After the European Union passed the General Data Protection Regulation (“GDPR”) in 2016, the world watched to see whether the United States would adopt a similar data privacy law at the federal level. While U.S. lawmakers, the tech industry, and consumer advocates have been working towards a federal data privacy bill, Congress has yet to pass, or even seriously consider, such legislation. However, a federal law may finally be on the horizon – two data privacy bills have been introduced in the Senate, and a bi-partisan bill is currently being developed by a House committee. In honor of Data Privacy Day, celebrated internationally on January 28, we explore the current status of data privacy laws in the United States.
In the absence of a comprehensive federal law, numerous states across the U.S. have passed their own data privacy legislation, including, perhaps most notably, California. The California Consumer Privacy Act of 2018 (“CCPA”) became effective on January 1, 2020, creating new obligations for covered businesses regarding privacy notices and the handling of California consumers’ personal information. The CCPA only protects Californians’ personal information but may apply to companies that do business in California even if they are not physically located in the state. Businesses continue to scramble to understand and comply with the CCPA, which is only one of many state and industry-specific laws forming the current patchwork of data privacy laws in the U.S.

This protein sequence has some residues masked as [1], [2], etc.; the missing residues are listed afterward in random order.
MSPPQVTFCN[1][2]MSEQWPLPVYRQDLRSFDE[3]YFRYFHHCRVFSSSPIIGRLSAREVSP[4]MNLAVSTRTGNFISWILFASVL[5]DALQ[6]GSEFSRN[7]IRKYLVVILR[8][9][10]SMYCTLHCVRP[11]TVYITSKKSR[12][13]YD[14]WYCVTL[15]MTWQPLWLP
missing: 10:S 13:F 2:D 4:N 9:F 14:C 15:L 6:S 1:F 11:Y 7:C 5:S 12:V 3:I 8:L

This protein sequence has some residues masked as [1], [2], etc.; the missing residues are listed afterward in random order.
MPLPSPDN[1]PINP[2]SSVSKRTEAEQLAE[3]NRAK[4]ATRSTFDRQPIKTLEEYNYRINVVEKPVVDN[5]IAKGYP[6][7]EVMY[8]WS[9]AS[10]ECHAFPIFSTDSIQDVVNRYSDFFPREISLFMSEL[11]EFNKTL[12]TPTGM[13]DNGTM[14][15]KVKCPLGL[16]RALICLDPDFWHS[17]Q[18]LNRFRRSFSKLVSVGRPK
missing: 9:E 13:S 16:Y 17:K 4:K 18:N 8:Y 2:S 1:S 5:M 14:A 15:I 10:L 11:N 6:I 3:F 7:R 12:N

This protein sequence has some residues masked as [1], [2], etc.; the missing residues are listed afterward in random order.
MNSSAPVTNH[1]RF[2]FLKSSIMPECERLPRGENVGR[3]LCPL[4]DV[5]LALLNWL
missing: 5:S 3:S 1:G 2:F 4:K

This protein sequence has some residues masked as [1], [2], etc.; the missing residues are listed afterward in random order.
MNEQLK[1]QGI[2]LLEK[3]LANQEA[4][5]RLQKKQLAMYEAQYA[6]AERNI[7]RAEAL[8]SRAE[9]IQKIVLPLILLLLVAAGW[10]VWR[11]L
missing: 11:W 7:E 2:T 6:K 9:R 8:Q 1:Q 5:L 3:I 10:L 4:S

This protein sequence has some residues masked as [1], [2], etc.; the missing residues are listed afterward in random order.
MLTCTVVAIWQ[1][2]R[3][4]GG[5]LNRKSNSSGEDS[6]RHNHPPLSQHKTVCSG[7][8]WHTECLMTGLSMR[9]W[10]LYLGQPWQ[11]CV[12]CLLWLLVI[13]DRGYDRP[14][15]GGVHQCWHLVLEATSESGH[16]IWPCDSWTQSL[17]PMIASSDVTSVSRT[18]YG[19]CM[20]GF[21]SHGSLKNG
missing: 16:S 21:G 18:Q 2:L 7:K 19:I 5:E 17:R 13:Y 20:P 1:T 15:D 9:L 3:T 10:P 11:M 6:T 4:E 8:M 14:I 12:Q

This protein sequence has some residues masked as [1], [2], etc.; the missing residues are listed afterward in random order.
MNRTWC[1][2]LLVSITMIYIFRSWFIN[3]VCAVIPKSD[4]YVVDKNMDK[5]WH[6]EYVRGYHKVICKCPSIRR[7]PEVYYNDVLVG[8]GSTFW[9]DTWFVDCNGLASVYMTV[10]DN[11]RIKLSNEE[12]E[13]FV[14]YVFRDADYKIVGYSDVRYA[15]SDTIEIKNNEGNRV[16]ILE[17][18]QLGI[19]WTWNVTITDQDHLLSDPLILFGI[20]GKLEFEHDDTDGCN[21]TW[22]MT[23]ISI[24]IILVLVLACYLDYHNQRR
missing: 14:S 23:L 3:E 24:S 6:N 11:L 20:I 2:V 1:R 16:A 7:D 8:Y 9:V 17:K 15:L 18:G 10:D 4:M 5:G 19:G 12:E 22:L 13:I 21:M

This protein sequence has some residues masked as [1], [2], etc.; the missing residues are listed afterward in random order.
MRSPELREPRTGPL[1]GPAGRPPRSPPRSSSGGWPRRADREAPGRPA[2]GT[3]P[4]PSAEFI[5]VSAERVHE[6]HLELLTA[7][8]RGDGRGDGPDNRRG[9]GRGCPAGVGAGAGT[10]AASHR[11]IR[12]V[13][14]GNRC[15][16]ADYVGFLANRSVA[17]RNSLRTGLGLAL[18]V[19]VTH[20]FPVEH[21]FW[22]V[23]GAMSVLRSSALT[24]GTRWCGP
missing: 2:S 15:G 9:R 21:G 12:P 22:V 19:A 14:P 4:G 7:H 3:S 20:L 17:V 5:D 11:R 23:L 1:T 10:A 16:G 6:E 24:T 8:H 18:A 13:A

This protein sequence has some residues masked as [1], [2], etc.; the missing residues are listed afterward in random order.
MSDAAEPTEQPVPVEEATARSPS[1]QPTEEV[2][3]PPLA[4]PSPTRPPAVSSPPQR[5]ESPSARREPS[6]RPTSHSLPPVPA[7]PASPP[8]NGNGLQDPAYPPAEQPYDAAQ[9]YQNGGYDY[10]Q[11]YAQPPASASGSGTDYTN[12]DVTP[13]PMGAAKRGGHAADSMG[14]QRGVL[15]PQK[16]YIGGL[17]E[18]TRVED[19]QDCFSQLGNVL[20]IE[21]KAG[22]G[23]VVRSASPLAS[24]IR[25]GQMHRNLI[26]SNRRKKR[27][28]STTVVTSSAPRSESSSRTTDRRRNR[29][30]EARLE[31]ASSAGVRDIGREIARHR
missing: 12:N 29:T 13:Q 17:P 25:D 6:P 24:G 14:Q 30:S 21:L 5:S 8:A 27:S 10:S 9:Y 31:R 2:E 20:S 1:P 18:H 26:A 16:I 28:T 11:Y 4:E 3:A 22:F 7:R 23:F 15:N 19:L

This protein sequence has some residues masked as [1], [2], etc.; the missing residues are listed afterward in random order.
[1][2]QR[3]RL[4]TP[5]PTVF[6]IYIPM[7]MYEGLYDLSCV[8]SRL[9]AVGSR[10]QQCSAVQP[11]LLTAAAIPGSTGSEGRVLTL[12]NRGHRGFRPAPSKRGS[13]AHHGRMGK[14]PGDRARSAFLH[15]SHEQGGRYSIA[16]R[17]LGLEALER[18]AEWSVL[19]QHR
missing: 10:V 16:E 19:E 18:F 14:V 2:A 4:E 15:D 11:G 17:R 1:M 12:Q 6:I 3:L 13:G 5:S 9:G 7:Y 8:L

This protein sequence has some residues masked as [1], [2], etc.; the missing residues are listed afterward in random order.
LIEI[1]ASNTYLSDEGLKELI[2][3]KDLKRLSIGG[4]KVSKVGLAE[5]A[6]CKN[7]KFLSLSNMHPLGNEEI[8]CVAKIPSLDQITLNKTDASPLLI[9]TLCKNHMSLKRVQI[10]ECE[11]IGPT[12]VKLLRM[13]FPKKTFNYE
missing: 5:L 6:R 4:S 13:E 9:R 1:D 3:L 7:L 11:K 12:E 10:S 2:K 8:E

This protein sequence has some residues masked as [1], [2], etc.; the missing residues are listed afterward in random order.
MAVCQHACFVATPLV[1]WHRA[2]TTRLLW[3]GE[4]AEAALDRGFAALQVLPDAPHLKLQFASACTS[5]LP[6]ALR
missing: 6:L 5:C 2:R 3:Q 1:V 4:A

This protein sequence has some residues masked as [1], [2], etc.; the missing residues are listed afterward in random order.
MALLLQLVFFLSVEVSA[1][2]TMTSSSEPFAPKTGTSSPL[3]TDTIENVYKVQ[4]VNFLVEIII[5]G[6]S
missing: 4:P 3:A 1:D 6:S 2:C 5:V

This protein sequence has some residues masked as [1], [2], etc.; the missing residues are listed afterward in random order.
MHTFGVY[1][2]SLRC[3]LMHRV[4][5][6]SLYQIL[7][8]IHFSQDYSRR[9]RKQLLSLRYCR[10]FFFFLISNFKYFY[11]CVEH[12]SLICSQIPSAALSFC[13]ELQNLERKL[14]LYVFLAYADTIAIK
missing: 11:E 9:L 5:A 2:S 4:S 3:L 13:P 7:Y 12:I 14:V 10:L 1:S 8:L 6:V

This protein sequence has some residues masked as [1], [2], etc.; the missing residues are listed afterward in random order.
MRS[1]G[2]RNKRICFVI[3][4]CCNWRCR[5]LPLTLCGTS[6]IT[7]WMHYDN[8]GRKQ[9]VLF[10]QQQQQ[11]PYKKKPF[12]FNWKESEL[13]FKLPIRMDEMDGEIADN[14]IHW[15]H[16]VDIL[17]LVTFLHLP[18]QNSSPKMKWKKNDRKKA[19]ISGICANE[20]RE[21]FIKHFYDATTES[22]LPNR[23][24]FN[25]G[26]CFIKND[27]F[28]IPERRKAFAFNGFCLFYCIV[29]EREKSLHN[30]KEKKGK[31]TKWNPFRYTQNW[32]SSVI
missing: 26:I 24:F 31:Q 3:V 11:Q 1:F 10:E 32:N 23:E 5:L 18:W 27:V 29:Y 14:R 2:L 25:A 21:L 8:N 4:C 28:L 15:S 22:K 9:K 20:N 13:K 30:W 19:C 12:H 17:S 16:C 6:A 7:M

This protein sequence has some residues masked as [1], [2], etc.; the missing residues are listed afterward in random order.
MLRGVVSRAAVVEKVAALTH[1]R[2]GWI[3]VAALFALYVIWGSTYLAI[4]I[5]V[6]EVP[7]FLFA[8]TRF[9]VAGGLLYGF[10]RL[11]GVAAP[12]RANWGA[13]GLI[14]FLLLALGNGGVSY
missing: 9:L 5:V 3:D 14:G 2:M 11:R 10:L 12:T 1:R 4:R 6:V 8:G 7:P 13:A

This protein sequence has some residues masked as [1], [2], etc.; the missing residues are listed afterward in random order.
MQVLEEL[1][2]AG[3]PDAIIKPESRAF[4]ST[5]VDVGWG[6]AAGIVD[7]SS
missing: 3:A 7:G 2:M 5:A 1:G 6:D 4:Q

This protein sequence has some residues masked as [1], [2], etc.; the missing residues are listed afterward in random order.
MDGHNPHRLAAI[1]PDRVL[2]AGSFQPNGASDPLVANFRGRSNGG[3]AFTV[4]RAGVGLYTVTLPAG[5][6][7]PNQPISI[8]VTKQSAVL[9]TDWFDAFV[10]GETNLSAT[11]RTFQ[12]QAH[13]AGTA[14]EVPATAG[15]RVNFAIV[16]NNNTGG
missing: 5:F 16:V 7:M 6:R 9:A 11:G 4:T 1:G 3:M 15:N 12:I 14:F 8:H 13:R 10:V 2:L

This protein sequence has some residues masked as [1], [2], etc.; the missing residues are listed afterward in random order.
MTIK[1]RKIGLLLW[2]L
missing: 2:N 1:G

However, a federal solution may be on the horizon. In November 2019, two data privacy bills were introduced in the Senate – the Consumer Online Privacy Rights Act (COPRA) and the United States Consumer Data Privacy Act (CDPA). The bills share many similarities, including enforcement by the Federal Trade Commission, and would provide individuals with new rights regarding their personal information. However, COPRA (introduced by Sen. Maria Cantwell, D-Wash.) and the CDPA (introduced by Sen. Roger Wicker, R-Miss.) vary on some important points, leading many to wonder whether either bill could make it through Congress. For example, COPRA would preempt only state laws that expressly conflict with the Act, leaving state laws that provide additional protection to consumers intact, whereas the CDPA would preempt all state laws regarding data privacy (except for data breach notification provisions), including the CCPA. COPRA would also allow for an individual private right of action, similar to the CCPA, while the CDPA would not.
Additionally, the House Energy & Commerce Committee recently released an initial draft of a bi-partisan data privacy bill. Bi-partisan support will be critical for Congress to enact a federal data privacy law, but the initial House bill does little to reconcile the differences between the two introduced Senate bills. Further, while this federal legislation is pending, numerous states are actively considering data privacy bills themselves. Specifically, multiple states are in the process of considering data privacy legislation mirroring the CCPA. In other states, such as Virginia (where the Virginia Privacy Act was introduced earlier this month), representatives have pulled provisions from the CCPA as well as the GDPR to create a more tailored bill for their state legislature to consider. With many states in their legislative sessions and various federal bills pending, 2020 is already shaping up to be an exciting year for data privacy in the United States.
-Courtney Reigel, Esq.